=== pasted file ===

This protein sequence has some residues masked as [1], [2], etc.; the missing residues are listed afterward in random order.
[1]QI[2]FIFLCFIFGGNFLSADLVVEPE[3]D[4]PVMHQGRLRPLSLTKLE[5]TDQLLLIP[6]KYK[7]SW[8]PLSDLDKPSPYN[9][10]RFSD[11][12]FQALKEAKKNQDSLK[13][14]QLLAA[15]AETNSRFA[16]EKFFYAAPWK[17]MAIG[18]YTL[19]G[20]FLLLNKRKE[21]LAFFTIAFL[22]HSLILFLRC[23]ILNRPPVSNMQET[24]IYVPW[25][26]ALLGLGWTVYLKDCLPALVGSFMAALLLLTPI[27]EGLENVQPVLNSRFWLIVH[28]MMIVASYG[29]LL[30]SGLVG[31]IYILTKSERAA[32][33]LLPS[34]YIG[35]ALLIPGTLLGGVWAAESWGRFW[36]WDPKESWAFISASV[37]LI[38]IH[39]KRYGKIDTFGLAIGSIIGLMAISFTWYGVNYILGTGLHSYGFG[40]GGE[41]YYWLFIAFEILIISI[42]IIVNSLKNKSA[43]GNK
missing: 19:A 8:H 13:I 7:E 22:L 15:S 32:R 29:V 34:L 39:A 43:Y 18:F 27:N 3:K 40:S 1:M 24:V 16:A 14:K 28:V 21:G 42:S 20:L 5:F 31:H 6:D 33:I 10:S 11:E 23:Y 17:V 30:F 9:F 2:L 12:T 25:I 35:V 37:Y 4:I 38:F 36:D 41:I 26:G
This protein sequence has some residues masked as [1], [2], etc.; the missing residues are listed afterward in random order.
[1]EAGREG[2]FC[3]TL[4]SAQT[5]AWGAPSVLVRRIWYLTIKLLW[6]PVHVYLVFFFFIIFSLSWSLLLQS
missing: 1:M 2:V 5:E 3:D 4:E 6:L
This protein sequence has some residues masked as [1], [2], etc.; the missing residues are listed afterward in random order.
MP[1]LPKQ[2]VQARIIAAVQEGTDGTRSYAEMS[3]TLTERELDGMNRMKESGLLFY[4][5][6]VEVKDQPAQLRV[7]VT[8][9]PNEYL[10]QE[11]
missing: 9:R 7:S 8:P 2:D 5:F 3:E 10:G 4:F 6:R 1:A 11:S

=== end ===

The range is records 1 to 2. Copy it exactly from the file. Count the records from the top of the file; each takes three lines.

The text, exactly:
This protein sequence has some residues masked as [1], [2], etc.; the missing residues are listed afterward in random order.
[1]QI[2]FIFLCFIFGGNFLSADLVVEPE[3]D[4]PVMHQGRLRPLSLTKLE[5]TDQLLLIP[6]KYK[7]SW[8]PLSDLDKPSPYN[9][10]RFSD[11][12]FQALKEAKKNQDSLK[13][14]QLLAA[15]AETNSRFA[16]EKFFYAAPWK[17]MAIG[18]YTL[19]G[20]FLLLNKRKE[21]LAFFTIAFL[22]HSLILFLRC[23]ILNRPPVSNMQET[24]IYVPW[25][26]ALLGLGWTVYLKDCLPALVGSFMAALLLLTPI[27]EGLENVQPVLNSRFWLIVH[28]MMIVASYG[29]LL[30]SGLVG[31]IYILTKSERAA[32][33]LLPS[34]YIG[35]ALLIPGTLLGGVWAAESWGRFW[36]WDPKESWAFISASV[37]LI[38]IH[39]KRYGKIDTFGLAIGSIIGLMAISFTWYGVNYILGTGLHSYGFG[40]GGE[41]YYWLFIAFEILIISI[42]IIVNSLKNKSA[43]GNK
missing: 19:A 8:H 13:I 7:E 22:L 15:S 32:R 29:V 34:L 39:A 43:Y 18:F 27:N 3:K 40:S 1:M 24:V 16:A 14:K 28:V 21:G 42:S 20:L 5:F 31:H 6:D 33:I 10:S 11:E 23:Y 17:V 30:F 9:F 2:L 12:T 25:I 35:V 37:Y 4:I 38:F 36:D 41:I 26:G
This protein sequence has some residues masked as [1], [2], etc.; the missing residues are listed afterward in random order.
[1]EAGREG[2]FC[3]TL[4]SAQT[5]AWGAPSVLVRRIWYLTIKLLW[6]PVHVYLVFFFFIIFSLSWSLLLQS
missing: 1:M 2:V 5:E 3:D 4:E 6:L